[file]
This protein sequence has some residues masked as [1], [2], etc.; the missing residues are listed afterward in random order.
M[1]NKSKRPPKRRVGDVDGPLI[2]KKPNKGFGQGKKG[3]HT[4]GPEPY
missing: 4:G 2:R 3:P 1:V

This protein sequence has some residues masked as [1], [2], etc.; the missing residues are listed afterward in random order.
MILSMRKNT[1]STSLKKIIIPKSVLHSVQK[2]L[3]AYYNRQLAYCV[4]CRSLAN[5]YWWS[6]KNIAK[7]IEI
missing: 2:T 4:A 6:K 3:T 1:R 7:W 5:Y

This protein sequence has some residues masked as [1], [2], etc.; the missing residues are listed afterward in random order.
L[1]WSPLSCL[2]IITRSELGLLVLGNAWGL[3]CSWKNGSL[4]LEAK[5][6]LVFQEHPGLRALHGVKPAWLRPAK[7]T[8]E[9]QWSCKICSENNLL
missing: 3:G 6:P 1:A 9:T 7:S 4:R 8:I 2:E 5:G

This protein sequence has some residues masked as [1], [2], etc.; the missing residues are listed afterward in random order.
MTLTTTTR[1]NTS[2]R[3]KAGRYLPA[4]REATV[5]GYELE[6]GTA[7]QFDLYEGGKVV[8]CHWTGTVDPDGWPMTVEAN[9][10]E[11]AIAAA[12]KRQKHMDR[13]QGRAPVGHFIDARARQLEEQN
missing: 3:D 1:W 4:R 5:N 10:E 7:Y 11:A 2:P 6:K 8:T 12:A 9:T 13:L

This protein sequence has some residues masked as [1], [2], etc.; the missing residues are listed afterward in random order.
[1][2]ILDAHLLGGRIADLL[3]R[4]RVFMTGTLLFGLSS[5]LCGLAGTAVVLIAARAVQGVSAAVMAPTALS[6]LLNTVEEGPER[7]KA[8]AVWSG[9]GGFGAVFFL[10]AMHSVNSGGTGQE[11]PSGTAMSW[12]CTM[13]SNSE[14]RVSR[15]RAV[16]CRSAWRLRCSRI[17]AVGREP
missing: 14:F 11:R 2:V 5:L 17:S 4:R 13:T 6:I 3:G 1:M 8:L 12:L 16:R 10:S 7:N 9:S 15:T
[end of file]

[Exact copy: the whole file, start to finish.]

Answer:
This protein sequence has some residues masked as [1], [2], etc.; the missing residues are listed afterward in random order.
M[1]NKSKRPPKRRVGDVDGPLI[2]KKPNKGFGQGKKG[3]HT[4]GPEPY
missing: 4:G 2:R 3:P 1:V

This protein sequence has some residues masked as [1], [2], etc.; the missing residues are listed afterward in random order.
MILSMRKNT[1]STSLKKIIIPKSVLHSVQK[2]L[3]AYYNRQLAYCV[4]CRSLAN[5]YWWS[6]KNIAK[7]IEI
missing: 2:T 4:A 6:K 3:T 1:R 7:W 5:Y

This protein sequence has some residues masked as [1], [2], etc.; the missing residues are listed afterward in random order.
L[1]WSPLSCL[2]IITRSELGLLVLGNAWGL[3]CSWKNGSL[4]LEAK[5][6]LVFQEHPGLRALHGVKPAWLRPAK[7]T[8]E[9]QWSCKICSENNLL
missing: 3:G 6:P 1:A 9:T 7:S 4:R 8:I 2:E 5:G

This protein sequence has some residues masked as [1], [2], etc.; the missing residues are listed afterward in random order.
MTLTTTTR[1]NTS[2]R[3]KAGRYLPA[4]REATV[5]GYELE[6]GTA[7]QFDLYEGGKVV[8]CHWTGTVDPDGWPMTVEAN[9][10]E[11]AIAAA[12]KRQKHMDR[13]QGRAPVGHFIDARARQLEEQN
missing: 3:D 1:W 4:R 5:N 10:E 7:Y 11:A 2:P 6:K 8:T 12:A 9:T 13:L

This protein sequence has some residues masked as [1], [2], etc.; the missing residues are listed afterward in random order.
[1][2]ILDAHLLGGRIADLL[3]R[4]RVFMTGTLLFGLSS[5]LCGLAGTAVVLIAARAVQGVSAAVMAPTALS[6]LLNTVEEGPER[7]KA[8]AVWSG[9]GGFGAVFFL[10]AMHSVNSGGTGQE[11]PSGTAMSW[12]CTM[13]SNSE[14]RVSR[15]RAV[16]CRSAWRLRCSRI[17]AVGREP
missing: 14:F 11:R 2:V 5:L 17:S 4:R 13:T 6:I 3:G 1:M 8:L 12:L 16:R 10:S 7:N 9:S 15:T